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Civilization V Brave New World Review

Developer: Firaxis | Publisher: 2K Games
Players: 1+ Player Game | Release Date: 05/12/17 | Genre: Strategy

Sid Meier’s Civilization is one of the most well known strategy games of all time. The franchise has spawned countless sequels and appeared on a variety of platforms. However, deepest, most complex titles have only appeared on the PC and Mac platforms.  Sid Meier’s Civilization V brought the series in a new direction, taking away some of the most beloved strategies to redefine the strategy genre. While it was initially plagued by a few problems, Firaxis has worked tirelessly to create two groundbreaking expansions: Gods & Kings and the recently released Brave New World to finish their vision in creating the ultimate strategy game. The focus of this review will be on the changes Gods & Kings has brought to Sid Meier’s Civilization. 

I want to take a look at a few of the biggest changes to Sid Meier’s Civilization V that the Brave New World expansion pack has brought to the table.  The first I want to look at is the changes to the cultural victory. In the past, you could win the game, via the Cultural Victory, by adopting 5 social policies and starting the Utopia Project. This was difficult to defend against as the game would end if you finished the Utopia Project. Brave New World seeks to help fix this problem by getting rid of the relatively easy Cultural victory. When your civilization has important artists, writers, musicians, painters, etc, their works are shown inside your cities. This will lead to the rise in tourism which will give you a cultural advantage over other nations. Archeologists, however, can have their works built outside of your borders. This spreads your culture abroad.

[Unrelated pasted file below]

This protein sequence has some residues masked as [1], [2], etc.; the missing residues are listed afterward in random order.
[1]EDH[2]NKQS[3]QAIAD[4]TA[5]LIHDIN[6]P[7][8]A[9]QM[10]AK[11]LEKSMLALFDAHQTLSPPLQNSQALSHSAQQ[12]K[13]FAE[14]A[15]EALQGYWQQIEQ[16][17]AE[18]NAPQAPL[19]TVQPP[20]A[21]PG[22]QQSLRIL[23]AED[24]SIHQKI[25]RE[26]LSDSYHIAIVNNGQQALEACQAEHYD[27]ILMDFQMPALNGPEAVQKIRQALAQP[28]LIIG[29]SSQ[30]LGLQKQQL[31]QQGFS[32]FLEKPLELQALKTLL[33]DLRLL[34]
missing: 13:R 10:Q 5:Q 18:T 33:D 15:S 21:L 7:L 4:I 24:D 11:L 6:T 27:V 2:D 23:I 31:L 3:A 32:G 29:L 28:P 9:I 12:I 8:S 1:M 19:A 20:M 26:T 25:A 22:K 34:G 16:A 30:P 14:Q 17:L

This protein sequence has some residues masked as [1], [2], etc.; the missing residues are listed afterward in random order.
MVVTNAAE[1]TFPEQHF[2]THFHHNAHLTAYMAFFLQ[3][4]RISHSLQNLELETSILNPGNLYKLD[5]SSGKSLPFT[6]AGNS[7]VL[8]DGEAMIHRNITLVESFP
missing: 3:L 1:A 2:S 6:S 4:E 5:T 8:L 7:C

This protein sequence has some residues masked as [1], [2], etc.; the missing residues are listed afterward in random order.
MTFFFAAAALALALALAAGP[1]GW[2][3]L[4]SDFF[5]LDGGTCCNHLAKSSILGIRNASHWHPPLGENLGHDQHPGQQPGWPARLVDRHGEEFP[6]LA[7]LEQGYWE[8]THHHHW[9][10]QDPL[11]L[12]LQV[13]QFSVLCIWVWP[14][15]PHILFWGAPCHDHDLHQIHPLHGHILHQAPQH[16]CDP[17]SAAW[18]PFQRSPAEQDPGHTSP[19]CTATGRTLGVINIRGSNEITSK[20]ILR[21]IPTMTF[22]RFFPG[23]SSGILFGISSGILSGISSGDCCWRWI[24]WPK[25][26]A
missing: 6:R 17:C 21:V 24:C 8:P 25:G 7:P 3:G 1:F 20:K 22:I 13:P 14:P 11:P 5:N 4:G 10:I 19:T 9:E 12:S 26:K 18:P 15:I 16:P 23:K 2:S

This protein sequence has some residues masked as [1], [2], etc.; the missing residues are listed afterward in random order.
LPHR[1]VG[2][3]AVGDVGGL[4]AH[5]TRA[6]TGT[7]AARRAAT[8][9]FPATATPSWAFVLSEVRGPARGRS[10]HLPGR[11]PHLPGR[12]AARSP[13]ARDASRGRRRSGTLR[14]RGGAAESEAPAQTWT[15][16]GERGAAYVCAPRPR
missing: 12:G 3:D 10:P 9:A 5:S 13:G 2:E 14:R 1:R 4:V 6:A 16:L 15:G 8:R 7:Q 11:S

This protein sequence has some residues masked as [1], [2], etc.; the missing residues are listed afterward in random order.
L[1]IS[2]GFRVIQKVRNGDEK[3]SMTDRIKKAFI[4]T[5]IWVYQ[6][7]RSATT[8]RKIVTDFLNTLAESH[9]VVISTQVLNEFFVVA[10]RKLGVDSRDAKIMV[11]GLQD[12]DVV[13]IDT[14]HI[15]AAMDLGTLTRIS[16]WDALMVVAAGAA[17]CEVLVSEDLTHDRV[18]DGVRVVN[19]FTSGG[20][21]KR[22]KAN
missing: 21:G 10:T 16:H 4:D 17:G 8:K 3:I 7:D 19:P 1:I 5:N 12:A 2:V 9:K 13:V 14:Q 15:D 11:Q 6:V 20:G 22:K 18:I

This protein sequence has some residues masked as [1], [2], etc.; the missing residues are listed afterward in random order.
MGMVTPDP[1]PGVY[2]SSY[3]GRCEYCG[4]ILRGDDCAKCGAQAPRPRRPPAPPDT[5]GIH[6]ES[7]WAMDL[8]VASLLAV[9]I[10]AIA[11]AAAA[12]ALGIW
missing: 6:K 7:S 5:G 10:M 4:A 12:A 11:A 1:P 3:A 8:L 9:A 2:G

In order to win a cultural victory, your civilization has to actual impact the majority of other civilizations in your game world. This is done through your artists, archeologists, musicians, painters, etc. As you are seen as a cultural impact, you are getting closer and closer to a cultural victory. The biggest thing that the cultural changes bring is to keep players from winning the game in a relatively quick fashion. This was never the desire of Developer Firaxis when creating Civilization V.

Another big change in the Brave New World expansion is the Trade Routes via caravans and cargo ships. This was done, prior to Brave New World, by making agreements with other nations in the diplomatic screens. Trade routes bypass this and lets you make direct trades with other cities and city states. The caravans and cargo ships can also be attacked so you have to keep an eye on the path they are taking for their safety. You can even set up trade routes with other cities in your civilization to spread the resources you have and help spread it to the rest of your empire.